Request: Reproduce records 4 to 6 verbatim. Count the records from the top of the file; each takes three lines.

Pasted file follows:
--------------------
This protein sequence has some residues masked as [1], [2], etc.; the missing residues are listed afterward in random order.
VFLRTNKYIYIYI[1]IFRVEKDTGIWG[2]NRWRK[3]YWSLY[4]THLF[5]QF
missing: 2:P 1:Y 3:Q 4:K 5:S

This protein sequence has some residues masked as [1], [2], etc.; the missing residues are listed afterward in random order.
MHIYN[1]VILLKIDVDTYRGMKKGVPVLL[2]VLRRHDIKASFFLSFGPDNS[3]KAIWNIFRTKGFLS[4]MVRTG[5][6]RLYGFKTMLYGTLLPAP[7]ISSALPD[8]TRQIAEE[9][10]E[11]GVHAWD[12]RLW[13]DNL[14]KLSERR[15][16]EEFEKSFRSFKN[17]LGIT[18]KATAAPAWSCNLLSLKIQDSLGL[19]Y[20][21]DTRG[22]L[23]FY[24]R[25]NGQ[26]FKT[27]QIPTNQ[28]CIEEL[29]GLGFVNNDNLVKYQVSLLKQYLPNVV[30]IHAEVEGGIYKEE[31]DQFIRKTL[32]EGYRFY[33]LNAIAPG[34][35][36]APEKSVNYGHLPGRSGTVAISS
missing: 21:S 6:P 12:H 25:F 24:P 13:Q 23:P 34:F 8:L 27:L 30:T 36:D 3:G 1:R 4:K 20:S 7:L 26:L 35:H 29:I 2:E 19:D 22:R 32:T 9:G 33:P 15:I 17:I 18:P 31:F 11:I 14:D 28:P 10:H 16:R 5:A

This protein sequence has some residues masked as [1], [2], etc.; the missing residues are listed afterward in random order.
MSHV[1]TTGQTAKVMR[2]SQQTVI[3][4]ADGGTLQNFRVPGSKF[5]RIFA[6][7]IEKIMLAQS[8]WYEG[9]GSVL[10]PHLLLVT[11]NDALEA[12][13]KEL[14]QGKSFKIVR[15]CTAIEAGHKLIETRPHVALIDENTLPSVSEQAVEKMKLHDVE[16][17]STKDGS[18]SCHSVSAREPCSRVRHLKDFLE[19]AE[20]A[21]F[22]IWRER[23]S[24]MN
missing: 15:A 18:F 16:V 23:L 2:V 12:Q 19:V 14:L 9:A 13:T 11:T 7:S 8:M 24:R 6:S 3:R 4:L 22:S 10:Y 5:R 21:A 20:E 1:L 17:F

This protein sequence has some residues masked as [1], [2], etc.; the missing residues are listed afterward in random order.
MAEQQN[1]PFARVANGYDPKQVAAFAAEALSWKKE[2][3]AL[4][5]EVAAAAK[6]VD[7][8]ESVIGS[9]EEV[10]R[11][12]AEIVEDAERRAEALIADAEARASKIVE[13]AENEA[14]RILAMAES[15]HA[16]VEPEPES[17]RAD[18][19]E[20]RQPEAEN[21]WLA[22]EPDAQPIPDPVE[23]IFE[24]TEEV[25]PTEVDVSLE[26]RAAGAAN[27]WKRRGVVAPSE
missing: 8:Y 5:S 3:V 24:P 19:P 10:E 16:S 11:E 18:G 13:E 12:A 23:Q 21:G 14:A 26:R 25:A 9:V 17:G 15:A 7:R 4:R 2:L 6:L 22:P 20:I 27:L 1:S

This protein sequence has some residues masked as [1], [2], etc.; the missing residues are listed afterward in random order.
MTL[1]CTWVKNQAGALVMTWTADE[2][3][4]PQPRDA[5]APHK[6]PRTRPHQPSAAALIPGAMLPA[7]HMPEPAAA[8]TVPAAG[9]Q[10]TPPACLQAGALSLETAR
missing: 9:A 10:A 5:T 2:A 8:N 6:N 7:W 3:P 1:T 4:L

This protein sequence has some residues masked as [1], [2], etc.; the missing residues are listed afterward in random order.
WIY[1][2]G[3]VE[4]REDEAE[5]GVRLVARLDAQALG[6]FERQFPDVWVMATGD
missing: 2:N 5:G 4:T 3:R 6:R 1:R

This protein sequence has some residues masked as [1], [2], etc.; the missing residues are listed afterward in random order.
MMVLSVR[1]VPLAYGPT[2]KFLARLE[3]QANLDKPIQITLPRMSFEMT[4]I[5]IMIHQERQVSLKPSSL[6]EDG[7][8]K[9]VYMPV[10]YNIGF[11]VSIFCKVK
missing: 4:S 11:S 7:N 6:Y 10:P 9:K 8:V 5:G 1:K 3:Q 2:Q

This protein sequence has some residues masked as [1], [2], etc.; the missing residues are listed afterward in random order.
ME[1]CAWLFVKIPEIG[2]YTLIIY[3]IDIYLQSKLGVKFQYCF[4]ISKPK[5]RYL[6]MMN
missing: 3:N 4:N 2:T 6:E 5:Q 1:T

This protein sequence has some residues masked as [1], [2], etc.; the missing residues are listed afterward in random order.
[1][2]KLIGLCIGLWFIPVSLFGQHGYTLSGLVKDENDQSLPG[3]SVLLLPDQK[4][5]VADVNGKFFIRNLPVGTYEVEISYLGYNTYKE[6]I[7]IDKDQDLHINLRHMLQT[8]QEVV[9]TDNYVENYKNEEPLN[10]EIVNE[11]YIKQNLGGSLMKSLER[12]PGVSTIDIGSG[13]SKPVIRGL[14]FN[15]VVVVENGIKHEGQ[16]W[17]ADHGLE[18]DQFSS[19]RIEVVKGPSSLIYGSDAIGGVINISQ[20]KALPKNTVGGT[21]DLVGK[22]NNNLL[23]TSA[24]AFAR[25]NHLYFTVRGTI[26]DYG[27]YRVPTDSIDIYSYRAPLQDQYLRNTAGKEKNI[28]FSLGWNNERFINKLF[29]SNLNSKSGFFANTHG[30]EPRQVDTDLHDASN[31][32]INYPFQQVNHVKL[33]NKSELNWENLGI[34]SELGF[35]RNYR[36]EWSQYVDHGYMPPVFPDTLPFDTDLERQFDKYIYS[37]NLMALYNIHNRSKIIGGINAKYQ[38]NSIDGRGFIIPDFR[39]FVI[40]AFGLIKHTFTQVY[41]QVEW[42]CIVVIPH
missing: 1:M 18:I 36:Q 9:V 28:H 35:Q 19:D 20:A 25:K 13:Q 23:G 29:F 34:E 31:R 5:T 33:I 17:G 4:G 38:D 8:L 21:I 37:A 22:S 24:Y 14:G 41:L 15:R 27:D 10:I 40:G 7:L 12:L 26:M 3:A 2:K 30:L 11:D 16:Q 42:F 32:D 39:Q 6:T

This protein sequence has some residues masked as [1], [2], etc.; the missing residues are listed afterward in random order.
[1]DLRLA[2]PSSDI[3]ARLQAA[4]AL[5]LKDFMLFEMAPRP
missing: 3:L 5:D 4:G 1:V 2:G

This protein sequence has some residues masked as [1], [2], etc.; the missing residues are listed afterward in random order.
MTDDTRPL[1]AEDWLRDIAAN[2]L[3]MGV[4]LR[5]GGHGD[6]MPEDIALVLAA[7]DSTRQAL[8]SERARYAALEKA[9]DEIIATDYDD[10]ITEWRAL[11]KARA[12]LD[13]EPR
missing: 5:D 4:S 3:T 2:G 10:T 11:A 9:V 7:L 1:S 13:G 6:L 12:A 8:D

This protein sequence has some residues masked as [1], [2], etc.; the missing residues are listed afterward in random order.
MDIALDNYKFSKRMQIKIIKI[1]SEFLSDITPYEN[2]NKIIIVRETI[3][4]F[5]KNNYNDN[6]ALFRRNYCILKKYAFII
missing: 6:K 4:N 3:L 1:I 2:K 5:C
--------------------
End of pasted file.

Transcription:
This protein sequence has some residues masked as [1], [2], etc.; the missing residues are listed afterward in random order.
MAEQQN[1]PFARVANGYDPKQVAAFAAEALSWKKE[2][3]AL[4][5]EVAAAAK[6]VD[7][8]ESVIGS[9]EEV[10]R[11][12]AEIVEDAERRAEALIADAEARASKIVE[13]AENEA[14]RILAMAES[15]HA[16]VEPEPES[17]RAD[18][19]E[20]RQPEAEN[21]WLA[22]EPDAQPIPDPVE[23]IFE[24]TEEV[25]PTEVDVSLE[26]RAAGAAN[27]WKRRGVVAPSE
missing: 8:Y 5:S 3:V 24:P 19:P 10:E 16:S 11:E 18:G 13:E 12:A 23:Q 21:G 14:A 26:R 25:A 9:V 17:G 15:A 7:R 4:R 2:L 6:L 22:P 20:I 27:L 1:S

This protein sequence has some residues masked as [1], [2], etc.; the missing residues are listed afterward in random order.
MTL[1]CTWVKNQAGALVMTWTADE[2][3][4]PQPRDA[5]APHK[6]PRTRPHQPSAAALIPGAMLPA[7]HMPEPAAA[8]TVPAAG[9]Q[10]TPPACLQAGALSLETAR
missing: 9:A 10:A 5:T 2:A 8:N 6:N 7:W 3:P 1:T 4:L

This protein sequence has some residues masked as [1], [2], etc.; the missing residues are listed afterward in random order.
WIY[1][2]G[3]VE[4]REDEAE[5]GVRLVARLDAQALG[6]FERQFPDVWVMATGD
missing: 2:N 5:G 4:T 3:R 6:R 1:R